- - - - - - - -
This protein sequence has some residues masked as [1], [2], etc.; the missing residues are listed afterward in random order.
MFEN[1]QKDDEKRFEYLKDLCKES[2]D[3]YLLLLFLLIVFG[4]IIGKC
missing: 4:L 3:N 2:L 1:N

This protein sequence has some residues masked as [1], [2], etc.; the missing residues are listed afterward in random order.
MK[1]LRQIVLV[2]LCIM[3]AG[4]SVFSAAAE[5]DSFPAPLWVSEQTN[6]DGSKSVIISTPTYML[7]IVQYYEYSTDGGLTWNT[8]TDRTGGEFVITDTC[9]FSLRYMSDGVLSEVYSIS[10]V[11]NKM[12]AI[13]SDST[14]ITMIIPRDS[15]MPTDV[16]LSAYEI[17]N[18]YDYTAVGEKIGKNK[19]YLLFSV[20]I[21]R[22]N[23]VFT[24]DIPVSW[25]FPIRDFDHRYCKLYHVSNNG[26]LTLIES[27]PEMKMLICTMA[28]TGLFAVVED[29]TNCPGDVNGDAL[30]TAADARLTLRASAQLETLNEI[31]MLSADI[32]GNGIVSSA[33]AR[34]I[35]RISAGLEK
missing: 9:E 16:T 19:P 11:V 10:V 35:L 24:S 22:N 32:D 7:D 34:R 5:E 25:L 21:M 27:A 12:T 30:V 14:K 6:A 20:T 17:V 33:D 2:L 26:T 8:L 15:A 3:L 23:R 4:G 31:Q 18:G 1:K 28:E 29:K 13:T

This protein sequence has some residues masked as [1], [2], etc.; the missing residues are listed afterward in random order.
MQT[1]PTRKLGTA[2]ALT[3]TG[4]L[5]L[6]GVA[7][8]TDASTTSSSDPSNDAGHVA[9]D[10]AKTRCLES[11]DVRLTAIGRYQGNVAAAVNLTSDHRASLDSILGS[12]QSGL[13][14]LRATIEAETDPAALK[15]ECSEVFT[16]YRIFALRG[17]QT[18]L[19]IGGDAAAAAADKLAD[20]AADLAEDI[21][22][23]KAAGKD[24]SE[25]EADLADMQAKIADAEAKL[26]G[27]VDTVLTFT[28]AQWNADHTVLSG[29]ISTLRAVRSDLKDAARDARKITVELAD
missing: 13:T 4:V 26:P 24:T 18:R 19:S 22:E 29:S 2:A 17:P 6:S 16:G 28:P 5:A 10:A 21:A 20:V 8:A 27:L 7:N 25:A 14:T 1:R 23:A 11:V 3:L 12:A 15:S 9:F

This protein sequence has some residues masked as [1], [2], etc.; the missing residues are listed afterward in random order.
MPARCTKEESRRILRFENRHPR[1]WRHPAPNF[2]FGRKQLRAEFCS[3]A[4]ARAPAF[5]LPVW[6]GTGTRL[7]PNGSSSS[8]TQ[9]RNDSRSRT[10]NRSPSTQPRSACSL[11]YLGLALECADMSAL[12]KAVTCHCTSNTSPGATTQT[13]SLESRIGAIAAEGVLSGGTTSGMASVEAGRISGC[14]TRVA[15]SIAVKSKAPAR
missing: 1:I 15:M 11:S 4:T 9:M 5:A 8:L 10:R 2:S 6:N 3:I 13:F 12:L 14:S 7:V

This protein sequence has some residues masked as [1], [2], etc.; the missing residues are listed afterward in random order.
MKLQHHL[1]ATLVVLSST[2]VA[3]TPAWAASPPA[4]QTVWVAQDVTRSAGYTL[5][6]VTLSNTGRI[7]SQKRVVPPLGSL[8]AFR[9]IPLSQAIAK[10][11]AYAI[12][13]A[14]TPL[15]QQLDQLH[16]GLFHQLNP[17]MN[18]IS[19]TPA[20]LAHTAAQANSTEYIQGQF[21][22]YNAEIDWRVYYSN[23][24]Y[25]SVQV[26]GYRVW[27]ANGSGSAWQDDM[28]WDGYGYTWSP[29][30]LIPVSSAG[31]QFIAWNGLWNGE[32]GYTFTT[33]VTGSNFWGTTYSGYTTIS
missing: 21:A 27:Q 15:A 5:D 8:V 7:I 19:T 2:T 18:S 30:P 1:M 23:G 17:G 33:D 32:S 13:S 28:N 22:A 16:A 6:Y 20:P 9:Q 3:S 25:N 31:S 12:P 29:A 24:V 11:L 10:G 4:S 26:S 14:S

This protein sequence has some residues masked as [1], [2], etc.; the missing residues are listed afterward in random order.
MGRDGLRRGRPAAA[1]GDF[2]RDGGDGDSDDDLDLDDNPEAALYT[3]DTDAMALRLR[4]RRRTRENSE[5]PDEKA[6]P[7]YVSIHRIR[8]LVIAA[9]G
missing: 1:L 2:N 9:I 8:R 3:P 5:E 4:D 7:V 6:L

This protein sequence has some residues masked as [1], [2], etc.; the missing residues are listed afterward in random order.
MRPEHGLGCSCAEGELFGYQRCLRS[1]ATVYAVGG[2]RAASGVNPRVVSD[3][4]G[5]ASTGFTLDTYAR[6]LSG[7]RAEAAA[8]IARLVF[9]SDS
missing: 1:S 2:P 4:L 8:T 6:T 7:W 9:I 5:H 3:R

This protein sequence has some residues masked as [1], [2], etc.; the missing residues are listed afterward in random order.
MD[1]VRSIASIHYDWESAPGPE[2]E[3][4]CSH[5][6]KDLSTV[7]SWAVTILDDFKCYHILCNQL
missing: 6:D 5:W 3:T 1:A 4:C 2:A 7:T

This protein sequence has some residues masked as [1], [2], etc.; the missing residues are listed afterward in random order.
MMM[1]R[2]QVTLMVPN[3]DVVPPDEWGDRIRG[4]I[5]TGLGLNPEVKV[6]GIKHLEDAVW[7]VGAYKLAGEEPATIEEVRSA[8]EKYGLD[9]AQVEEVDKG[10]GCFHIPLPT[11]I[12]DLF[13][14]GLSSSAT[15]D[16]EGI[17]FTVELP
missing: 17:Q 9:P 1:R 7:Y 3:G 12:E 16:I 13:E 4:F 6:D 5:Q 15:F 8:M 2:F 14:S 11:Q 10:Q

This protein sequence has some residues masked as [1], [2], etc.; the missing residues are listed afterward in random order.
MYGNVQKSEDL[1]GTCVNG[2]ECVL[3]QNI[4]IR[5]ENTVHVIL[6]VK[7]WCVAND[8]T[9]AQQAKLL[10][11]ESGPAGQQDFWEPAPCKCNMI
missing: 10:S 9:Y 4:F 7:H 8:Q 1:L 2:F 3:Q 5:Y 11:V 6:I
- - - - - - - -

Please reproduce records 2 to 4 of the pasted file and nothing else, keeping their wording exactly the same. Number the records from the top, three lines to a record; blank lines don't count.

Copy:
This protein sequence has some residues masked as [1], [2], etc.; the missing residues are listed afterward in random order.
MK[1]LRQIVLV[2]LCIM[3]AG[4]SVFSAAAE[5]DSFPAPLWVSEQTN[6]DGSKSVIISTPTYML[7]IVQYYEYSTDGGLTWNT[8]TDRTGGEFVITDTC[9]FSLRYMSDGVLSEVYSIS[10]V[11]NKM[12]AI[13]SDST[14]ITMIIPRDS[15]MPTDV[16]LSAYEI[17]N[18]YDYTAVGEKIGKNK[19]YLLFSV[20]I[21]R[22]N[23]VFT[24]DIPVSW[25]FPIRDFDHRYCKLYHVSNNG[26]LTLIES[27]PEMKMLICTMA[28]TGLFAVVED[29]TNCPGDVNGDAL[30]TAADARLTLRASAQLETLNEI[31]MLSADI[32]GNGIVSSA[33]AR[34]I[35]RISAGLEK
missing: 9:E 16:T 19:P 11:V 10:V 35:L 24:S 22:N 32:D 7:D 34:R 5:E 25:L 21:M 27:A 12:T 30:V 14:K 6:A 20:T 17:V 33:D 2:L 26:T 8:L 15:A 3:L 23:R 4:G 31:Q 18:G 1:K 28:E 29:K 13:T

This protein sequence has some residues masked as [1], [2], etc.; the missing residues are listed afterward in random order.
MQT[1]PTRKLGTA[2]ALT[3]TG[4]L[5]L[6]GVA[7][8]TDASTTSSSDPSNDAGHVA[9]D[10]AKTRCLES[11]DVRLTAIGRYQGNVAAAVNLTSDHRASLDSILGS[12]QSGL[13][14]LRATIEAETDPAALK[15]ECSEVFT[16]YRIFALRG[17]QT[18]L[19]IGGDAAAAAADKLAD[20]AADLAEDI[21][22][23]KAAGKD[24]SE[25]EADLADMQAKIADAEAKL[26]G[27]VDTVLTFT[28]AQWNADHTVLSG[29]ISTLRAVRSDLKDAARDARKITVELAD
missing: 13:T 4:V 26:P 24:T 18:R 19:S 22:E 29:S 2:A 17:P 6:S 16:G 28:P 5:A 10:A 21:A 20:V 8:A 27:L 7:N 25:A 14:T 1:R 23:A 11:V 3:L 12:A 15:S 9:F

This protein sequence has some residues masked as [1], [2], etc.; the missing residues are listed afterward in random order.
MPARCTKEESRRILRFENRHPR[1]WRHPAPNF[2]FGRKQLRAEFCS[3]A[4]ARAPAF[5]LPVW[6]GTGTRL[7]PNGSSSS[8]TQ[9]RNDSRSRT[10]NRSPSTQPRSACSL[11]YLGLALECADMSAL[12]KAVTCHCTSNTSPGATTQT[13]SLESRIGAIAAEGVLSGGTTSGMASVEAGRISGC[14]TRVA[15]SIAVKSKAPAR
missing: 1:I 15:M 11:S 4:T 9:M 5:A 8:L 10:R 2:S 6:N 3:I 13:F 12:L 14:S 7:V